A couple weeks ago, we were driving pass the local high school and Jules noticed people out on the sidewalk waving signs. She tried to read it, but then we passed by and she hadn't caught all the words. "What are those people waving?"
"Vote yes for schools," I told her.
And then I explained that we were voting on whether or not we should give Daddy's school more money.
"I vote no," she said.
"Because we'll give money to the school but then they'll just give it right back to Daddy. It's just easier if we keep it in the first place."
I briefly basked in the fabulousness of my pragmatic daughter...
...and then gave her a tiny civics lesson on how taxes work. (She ended up agreeing that we should vote yes, but said maybe we could just keep our money so the school wouldn't have to worry about giving it back to us. I told her that was a very sensible idea.)
Despite the people waving signs and all the many roads dotted with Yes For Schools signs, the levy failed.
And despite the people waving signs and all the many roads dotted with Yes For Schools signs, I completely forgot that this was something I should be voting on. I'm sure I got my ballot in the mail, but I can't for the life of me find it.
(Sidenote: Ballots in the mail--while very convenient--are also very understated and easily forgotten for someone like me who rarely ever sends actual mail. Or remembers deadlines. That's why all my bills are auto-pay because I cannot remember to actually pay them. And, yes, I know that there are tips and tricks for remembering this sort of thing, but I don't care because I am stuck in my ways and will not be convinced to readjust my ways. Sorry about getting all boldy there, but it's a pet peeve of mine when people tell me how dangerous it is for auto-pay because yada yada yada you may end up bankrupt. Or something. If I didn't do auto-pay I would still end up bankrupt...from all the late fees. The end.)
Mail in ballots and auto pay ASIDE...
The levy failed.
I might not know, and perhaps not care much, if Jason hadn't told me that (1) the levy makes up 20% of the district's operating budget (because the state dramatically slashed school funding) and (2) it's a real possibility the district will have to declare bankruptcy if the levy doesn't pass when it comes before the voters again in April. Bankruptcy means another school district would take over, which would mean all the teachers would be fired and then rehired as needed.
Jason told me these two things last night as I stood in the kitchen cooking dinner. I admit it, I laughed in disbelief. And I laughed in belief too.
I can't imagine another local school district coming in and then not hiring back most of the teachers who are already at the school. Sure, they wouldn't hire everybody back, but I feel pretty confident that they would hire Jason. Because he's an awesome teacher.
But his awesomeness aside, he might not get hired back.
And then...I don't know what then. He starts looking for a job, I guess.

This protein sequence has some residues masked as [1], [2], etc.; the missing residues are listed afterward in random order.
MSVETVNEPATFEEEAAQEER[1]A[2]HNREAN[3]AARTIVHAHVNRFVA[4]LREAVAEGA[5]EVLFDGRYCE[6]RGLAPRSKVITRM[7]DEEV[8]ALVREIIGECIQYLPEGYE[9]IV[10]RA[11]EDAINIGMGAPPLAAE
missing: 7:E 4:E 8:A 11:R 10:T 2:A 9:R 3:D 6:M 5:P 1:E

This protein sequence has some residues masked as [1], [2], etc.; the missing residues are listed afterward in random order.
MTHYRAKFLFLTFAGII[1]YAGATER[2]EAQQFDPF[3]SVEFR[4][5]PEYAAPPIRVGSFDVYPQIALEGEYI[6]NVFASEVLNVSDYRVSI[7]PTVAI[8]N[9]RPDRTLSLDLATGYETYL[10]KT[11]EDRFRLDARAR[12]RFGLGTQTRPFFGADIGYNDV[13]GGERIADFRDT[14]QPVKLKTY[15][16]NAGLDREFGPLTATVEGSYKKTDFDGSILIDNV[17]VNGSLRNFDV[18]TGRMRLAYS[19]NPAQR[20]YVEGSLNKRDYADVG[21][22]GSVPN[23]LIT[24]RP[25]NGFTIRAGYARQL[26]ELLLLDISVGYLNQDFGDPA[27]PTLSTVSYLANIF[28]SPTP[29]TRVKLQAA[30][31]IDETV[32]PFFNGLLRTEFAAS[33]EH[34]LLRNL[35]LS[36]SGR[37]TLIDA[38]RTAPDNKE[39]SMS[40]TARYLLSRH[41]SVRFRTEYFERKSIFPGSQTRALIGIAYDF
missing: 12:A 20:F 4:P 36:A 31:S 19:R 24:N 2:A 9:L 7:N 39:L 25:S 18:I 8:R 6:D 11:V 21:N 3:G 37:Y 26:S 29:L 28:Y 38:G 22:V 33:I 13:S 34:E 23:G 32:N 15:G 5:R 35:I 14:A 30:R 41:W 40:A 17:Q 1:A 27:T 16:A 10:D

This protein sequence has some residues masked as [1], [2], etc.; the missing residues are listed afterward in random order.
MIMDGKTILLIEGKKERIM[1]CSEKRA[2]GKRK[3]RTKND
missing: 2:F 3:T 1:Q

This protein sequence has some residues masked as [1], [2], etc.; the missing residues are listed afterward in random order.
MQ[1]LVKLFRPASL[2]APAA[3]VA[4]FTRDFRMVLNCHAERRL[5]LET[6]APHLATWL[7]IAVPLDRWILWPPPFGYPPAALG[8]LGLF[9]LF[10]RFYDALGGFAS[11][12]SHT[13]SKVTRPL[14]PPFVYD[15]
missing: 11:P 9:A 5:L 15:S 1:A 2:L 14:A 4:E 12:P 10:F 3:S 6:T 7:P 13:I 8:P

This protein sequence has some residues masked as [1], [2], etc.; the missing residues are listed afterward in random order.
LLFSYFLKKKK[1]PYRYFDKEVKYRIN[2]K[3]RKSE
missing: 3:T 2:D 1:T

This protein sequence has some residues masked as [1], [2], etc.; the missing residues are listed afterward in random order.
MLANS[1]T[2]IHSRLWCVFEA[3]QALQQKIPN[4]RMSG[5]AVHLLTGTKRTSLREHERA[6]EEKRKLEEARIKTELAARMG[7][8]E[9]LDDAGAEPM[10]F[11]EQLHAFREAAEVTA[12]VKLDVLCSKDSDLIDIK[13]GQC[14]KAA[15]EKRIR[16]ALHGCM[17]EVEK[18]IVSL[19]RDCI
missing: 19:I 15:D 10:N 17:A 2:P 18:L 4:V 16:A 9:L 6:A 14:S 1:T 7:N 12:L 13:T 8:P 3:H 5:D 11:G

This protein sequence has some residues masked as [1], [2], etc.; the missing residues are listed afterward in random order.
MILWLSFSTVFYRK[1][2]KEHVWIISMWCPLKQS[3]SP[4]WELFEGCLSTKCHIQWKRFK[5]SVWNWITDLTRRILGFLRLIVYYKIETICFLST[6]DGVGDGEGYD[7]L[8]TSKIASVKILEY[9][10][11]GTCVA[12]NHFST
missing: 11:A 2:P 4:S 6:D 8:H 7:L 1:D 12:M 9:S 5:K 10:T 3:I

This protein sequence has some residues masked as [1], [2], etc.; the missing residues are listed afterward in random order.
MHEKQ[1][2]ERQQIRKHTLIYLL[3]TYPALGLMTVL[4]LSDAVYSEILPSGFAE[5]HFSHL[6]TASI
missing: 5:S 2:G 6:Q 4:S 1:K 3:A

I'm not worried about it because I don't have the energy to spend on something that I feel 90% sure won't happen.
I'm not really sure what the chances are of the levy passing in April. We still have a sizable population that continues to struggle with the effects of the recession, so their personal budgets are limited. We also have a significant population of folks who strongly oppose taxes of any kind--education, library, fire department, you name it they don't want to pay for it--and lots of families who homeschool or send their kids to private school. Heck, we send our girls to the local private school, so aside from Jason's job we don't have a lot of personal incentive to vote for the levy because of the increase we'll see on our property taxes. I'm pretty sure most of the people I see on a daily basis won't vote yes in April because...well, there are lots of reasons, and I'm not going to presume to know what their reasons are.
But even if Jason wasn't working in the local school district, even if he was working in another school district, I'd still vote yes. I'd vote yes because my cousin's kids are in the school district. I'd vote yes because people in our church work for the school district. And I'd vote yes because I think public education is worth spending money on. I think having a good education is one of the best things you can give to a population. And for all the people who say, "School districts should just manage their money better," I say, look at the budget and figure out where the cuts should be made. I know that our school district had an outside auditor look over their budget and determine that they were making the best use of their resources as they possibly could. I can't speak to other schools, but I can speak for ours.
For legal reasons, lots of budget items can't be cut--special ed or fewer bus stops on roads that don't have sidewalks, for example. No, the cuts would be made in arts funding, in teacher training, in security, and programs designed to help at-risk kids. The class sizes would get bigger, the school year would get shorter, and the students wouldn't get the education they deserve. People complain that today's youth lack critical thinking skills, but the solution isn't defunding education.
Sure, I'm biased on education. Jason and I are both teachers.
But I'm biased on education because I think it's important, and I think it's something a community should take pride in.
It's true, I'm not a poster child for public education. In my K-graduate school years, I attended two years at the local public high school and did my post-grad work at a state university. Otherwise, I'm a product of Christian education, for which I am grateful.
Regardless of that, Sydney and Jules and Addie and I will be waving our Vote Yes for Schools signs in April. We'll stand on the sidewalk, smile and wave.
Maybe cuteness will count for something.
And hopefully we won't have to think much about any of this after April.